Normally if you have a laptop with say a 4K 120Hz screen you’d still be limited to 120Hz even if you lowered the resolution in Windows down to 1080p. But now instead this new tech means that 1080p will run at a higher refresh rate. I think ASUS first introduced this new panel technology last year, so it’s great to see other brands getting on board with this technology.
The width of the new Blade 16 is the same as last year’s Blade 15, but the new 16 is slightly deeper in order to fit the new taller 16:10 screen. It’s also thicker and weighs about a pound more, so again less portable when compared to last gen for those extra features.
Port selection is similar to the larger Blade 18, except the SD card slot is closer to the front and there’s no ethernet. I suppose last year’s Blade 15 didn’t have ethernet either, but as we just saw, the Blade 16 is thicker and bigger than that laptop, so I’m quite surprised that they couldn’t fit ethernet in this one. The 16 also doesn’t get that higher quality 1440p camera, but at least it’s still got 1080p. Some of the extra weight is probably the bigger battery this year, which gets an upgrade from the Blade 15’s 80Wh battery to 95Wh’s this year. The larger Blade 18’s is actually smaller at 91.
7Wh’s but it’s still a welcome improvement compared to the smaller battery in last year’s Blade 17. I’m guessing it’s the extra third fan in the Blade 18 that keeps its battery slightly smaller than the Blade 16.
Razer are also keeping the 2 year warranty on the battery that they introduced in 2022 for those concerned about the previous battery bloat issues. There wasn’t any news about an AMD Ryzen based Blade 16 or 18, and for that matter there was also no news about the smaller Blade 14. As I mentioned in my recent AMD news video, it seems like there are just going to be less AMD gaming laptops this year.
Most of the ones that are coming don’t seem to be coming until after the Intel configurations, so maybe we’ll see a mid-year Blade 14 update around Computex time? I’ll be pretty sad if they’ve canceled it, because it was a pretty cool laptop, despite its limitations. Razer also didn’t provide any updates on the Blade 15 and 17, so I’m assuming they’ve been replaced by the new Blade 16 and 18 respectively. I mean a bigger screen and more viewable screen space is nice and all, but at the end of the day, these updates are making Razer’s laptops bigger and heavier. It might not be that much, but I still think it’s interesting from Razer, where size and portability have been priority number one for them for pretty much ever.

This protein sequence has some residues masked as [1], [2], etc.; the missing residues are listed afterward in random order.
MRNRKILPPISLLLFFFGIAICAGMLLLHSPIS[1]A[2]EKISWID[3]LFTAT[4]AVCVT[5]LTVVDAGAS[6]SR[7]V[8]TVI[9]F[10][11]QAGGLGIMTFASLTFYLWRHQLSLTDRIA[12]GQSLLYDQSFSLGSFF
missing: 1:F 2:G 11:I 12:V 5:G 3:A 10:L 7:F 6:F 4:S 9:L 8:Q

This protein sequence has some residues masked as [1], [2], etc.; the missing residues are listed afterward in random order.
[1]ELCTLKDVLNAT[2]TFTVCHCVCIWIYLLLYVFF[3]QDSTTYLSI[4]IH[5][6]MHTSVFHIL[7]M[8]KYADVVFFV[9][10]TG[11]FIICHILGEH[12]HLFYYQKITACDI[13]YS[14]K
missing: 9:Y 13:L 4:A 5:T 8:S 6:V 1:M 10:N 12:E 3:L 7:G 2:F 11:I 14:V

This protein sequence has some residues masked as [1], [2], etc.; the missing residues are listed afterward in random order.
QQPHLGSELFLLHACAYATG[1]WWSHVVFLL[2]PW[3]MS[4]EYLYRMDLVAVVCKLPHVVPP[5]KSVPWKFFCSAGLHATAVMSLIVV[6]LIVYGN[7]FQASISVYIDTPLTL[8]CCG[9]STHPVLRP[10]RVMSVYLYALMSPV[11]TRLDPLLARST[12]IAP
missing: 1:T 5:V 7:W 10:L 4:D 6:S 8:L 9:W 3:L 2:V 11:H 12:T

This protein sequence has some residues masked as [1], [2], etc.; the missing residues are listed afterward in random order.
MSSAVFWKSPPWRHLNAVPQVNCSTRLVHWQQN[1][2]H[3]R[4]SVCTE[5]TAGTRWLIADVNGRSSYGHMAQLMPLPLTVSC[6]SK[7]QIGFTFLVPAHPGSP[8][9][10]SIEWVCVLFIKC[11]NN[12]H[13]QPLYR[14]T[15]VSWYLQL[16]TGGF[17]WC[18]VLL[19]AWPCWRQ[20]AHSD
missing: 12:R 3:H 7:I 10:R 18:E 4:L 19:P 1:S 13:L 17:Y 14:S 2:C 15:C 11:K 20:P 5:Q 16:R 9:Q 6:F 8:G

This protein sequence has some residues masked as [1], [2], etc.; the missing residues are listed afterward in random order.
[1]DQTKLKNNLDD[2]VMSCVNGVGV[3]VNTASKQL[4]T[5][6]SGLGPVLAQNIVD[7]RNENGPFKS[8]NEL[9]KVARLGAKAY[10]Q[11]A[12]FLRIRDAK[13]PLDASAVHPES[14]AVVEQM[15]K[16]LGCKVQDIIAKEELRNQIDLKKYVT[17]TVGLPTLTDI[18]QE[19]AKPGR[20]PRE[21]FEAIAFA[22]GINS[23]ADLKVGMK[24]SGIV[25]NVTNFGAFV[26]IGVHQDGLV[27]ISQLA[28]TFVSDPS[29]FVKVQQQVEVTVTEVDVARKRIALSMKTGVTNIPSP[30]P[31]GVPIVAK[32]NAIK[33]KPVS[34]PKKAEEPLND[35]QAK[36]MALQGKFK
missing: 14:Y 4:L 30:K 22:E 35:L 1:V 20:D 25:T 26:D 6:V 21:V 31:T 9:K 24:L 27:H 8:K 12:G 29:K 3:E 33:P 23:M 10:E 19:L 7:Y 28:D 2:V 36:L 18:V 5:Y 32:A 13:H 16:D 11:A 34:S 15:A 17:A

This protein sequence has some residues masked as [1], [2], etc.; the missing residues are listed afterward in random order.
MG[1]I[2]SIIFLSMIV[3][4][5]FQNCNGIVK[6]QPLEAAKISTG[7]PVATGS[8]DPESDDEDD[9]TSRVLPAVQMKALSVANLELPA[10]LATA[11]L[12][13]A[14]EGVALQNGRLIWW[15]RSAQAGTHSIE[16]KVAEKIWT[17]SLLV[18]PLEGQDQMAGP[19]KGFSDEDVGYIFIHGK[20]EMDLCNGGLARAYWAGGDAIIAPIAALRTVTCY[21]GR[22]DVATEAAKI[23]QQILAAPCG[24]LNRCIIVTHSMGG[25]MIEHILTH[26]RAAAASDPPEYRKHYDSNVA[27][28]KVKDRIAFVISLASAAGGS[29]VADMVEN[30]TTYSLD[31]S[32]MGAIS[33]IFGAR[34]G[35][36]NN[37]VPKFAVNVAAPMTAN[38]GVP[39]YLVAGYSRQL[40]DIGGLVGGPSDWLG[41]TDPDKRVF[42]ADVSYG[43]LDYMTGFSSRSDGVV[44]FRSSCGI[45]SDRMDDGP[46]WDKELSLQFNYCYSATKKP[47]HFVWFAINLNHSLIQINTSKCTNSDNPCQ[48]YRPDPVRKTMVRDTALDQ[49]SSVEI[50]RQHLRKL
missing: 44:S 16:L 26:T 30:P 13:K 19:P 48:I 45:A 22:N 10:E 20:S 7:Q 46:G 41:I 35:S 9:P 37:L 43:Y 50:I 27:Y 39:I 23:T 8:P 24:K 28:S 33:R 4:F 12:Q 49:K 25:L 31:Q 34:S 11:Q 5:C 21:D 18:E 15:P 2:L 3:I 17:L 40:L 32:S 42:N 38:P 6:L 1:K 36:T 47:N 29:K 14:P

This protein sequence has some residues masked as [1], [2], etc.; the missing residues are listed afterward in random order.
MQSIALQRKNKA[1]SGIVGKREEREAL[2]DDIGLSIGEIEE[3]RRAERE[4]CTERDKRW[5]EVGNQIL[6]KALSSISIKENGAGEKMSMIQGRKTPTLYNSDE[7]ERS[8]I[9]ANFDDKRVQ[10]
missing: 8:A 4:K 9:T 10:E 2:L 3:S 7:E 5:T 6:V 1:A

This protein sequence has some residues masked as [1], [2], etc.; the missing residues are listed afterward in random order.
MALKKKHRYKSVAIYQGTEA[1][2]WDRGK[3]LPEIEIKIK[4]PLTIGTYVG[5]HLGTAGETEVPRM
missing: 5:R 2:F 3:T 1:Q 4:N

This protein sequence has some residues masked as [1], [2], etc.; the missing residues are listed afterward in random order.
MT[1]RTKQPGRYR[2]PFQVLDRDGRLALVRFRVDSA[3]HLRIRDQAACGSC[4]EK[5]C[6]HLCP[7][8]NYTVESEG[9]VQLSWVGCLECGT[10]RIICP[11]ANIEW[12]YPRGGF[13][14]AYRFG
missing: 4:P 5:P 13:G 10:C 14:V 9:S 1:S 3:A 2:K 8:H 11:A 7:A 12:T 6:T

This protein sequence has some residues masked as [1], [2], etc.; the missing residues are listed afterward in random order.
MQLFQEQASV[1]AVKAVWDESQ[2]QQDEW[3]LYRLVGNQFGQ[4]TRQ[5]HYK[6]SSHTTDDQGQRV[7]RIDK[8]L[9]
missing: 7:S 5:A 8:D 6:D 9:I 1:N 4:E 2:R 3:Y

I’ve been told Razer’s Blade 16 starts at $2700 USD, which would be for the RTX 4060 configuration, yikes! While the larger Blade 18 starts from $2900 USD, and again that’s probably going to be with the lowest specced RTX 4060, so you’re probably going to have to trade in multiple wallets to get the 4090 configuration. Availability isn’t mentioned just yet, but based on Nvidia’s news the absolute earliest we’ll see RTX 40 laptops is in February. It’s that combination of bigger and heavier laptop and higher cost that I think is going to be a problem for Razer’s Blade laptops this year. Of course Razer’s laptops are no strangers to being expensive, but I think it was the case that some people were willing to pay more for a super thin and portable gaming laptop.
So it’ll be interesting to see how they compete this year if they start getting rid of that edge. I’ll be testing one of these new laptops very soon, make sure you’re subscribed! Until then, you can find out about all of the new gaming laptops coming in 2023 over here. There are a lot of interesting models with cool features, I’ll see you in one of those videos next!